Archives for May 2012

Stopping the helium fire sale

A quick sell down of the US Government’s stockpiles of helium in the 90s crowded out the private sector and left the US with dangerously low levels of a key industrial material.

Early this month the U.S. Senate Committee on Energy & Natural Resources started considering changes to the way the government manages helium.

Helium is not only being used in party balloons, but it is also a key component in medical devices, industrial welding and high tech manufacturing. And don’t forget scientific research to launch all those weather balloons.

The National Helium Reserve, the world’s only underground helium storage facility, is a depleted gas field located 19km northwest of Amarillo, Texas. Unrefined or crude helium sales from the reserve supply roughly half of all domestic helium needs and one third of global helium demand each year.

The reserve is close to gas fields in southwest Kansas, Oklahoma and the Texas panhandle that contain high amounts of helium, which is separated from natural gas as a byproduct. Helium is collected, piped and injected underground.

Back in 1925 when airships were considered leading flight technology, the reserve was established by the US government as a strategic supply of gas. Later in the 1950s, the helium reserve became important to the US space program.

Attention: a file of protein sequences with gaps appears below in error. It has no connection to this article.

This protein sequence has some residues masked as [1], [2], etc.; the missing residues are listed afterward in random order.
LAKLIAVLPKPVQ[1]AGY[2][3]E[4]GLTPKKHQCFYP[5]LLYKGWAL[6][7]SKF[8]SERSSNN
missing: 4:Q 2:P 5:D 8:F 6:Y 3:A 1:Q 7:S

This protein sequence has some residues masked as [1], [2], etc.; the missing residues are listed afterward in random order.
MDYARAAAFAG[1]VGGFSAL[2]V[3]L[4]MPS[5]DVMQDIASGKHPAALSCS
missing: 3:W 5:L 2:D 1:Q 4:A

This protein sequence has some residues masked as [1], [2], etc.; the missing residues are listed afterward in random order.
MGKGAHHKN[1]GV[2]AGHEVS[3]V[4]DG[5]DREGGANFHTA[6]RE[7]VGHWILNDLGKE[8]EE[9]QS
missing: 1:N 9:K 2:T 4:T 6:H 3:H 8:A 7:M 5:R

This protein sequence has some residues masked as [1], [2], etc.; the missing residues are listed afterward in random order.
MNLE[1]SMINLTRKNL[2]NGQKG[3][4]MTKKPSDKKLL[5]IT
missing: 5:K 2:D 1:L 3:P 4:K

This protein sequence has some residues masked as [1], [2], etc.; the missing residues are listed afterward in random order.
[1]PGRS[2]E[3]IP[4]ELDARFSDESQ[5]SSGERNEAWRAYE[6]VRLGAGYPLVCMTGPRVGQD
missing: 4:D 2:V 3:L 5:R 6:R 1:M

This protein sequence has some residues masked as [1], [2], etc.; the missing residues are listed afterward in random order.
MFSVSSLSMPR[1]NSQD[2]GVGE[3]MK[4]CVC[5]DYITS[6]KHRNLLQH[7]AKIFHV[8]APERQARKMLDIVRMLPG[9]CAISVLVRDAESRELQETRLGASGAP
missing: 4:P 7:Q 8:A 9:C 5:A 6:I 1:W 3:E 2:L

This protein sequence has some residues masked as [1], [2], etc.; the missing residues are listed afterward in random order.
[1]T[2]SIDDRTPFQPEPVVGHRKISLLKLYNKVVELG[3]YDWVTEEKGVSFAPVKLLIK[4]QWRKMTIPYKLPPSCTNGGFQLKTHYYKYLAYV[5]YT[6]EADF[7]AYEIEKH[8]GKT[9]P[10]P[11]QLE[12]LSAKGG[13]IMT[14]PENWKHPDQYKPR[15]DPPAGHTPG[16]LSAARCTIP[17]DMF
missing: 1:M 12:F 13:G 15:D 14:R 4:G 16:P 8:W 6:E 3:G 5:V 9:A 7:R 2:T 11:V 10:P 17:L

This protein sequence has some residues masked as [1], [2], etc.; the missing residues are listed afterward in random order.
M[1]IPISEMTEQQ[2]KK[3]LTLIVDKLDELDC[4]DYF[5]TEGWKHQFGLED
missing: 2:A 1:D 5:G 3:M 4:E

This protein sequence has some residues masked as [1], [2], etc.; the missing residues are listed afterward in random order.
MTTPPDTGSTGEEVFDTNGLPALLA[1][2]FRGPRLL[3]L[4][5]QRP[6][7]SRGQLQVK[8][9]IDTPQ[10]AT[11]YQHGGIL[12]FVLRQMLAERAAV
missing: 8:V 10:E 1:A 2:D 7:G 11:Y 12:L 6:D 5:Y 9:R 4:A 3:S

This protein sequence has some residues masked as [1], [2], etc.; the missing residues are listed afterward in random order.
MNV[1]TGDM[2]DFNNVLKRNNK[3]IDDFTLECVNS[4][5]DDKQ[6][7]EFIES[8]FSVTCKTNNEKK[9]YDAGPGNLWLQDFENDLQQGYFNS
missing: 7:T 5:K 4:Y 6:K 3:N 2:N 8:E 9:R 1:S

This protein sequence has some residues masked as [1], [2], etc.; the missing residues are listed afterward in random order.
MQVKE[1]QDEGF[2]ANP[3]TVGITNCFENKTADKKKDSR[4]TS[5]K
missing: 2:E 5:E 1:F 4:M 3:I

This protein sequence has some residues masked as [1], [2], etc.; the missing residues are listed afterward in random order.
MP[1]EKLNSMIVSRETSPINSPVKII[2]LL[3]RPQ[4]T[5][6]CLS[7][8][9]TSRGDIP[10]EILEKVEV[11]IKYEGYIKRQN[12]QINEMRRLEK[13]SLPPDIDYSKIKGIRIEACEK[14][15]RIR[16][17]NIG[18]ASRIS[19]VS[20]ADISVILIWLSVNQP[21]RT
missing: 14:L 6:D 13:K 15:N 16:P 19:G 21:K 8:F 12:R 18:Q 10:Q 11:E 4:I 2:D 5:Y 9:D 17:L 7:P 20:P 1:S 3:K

By the mid-90s a billion cubic metres of gas had been collected but the reserve was also deeply in debt. Congress passed the Helium Privatization Act of 1996 directing the government to start liquidating the reserve to payoff a US$1.4 billion debt.

The committee believes that the current sales structure distorts the private helium market and is creating uncertainty for commercial, Federal, medical and scientific users of helium.

“The proposed legislation would remove this market distortion for the benefit of industry, private, and Federal users. Additionally, the debt will be paid off prior to the mandated final sell off date, which may result in the expiration of the funding mechanism that provides the operating expenses for the reserve. According to the BLM, this may occur as early as mid-year 2013,” said the committee in a statement.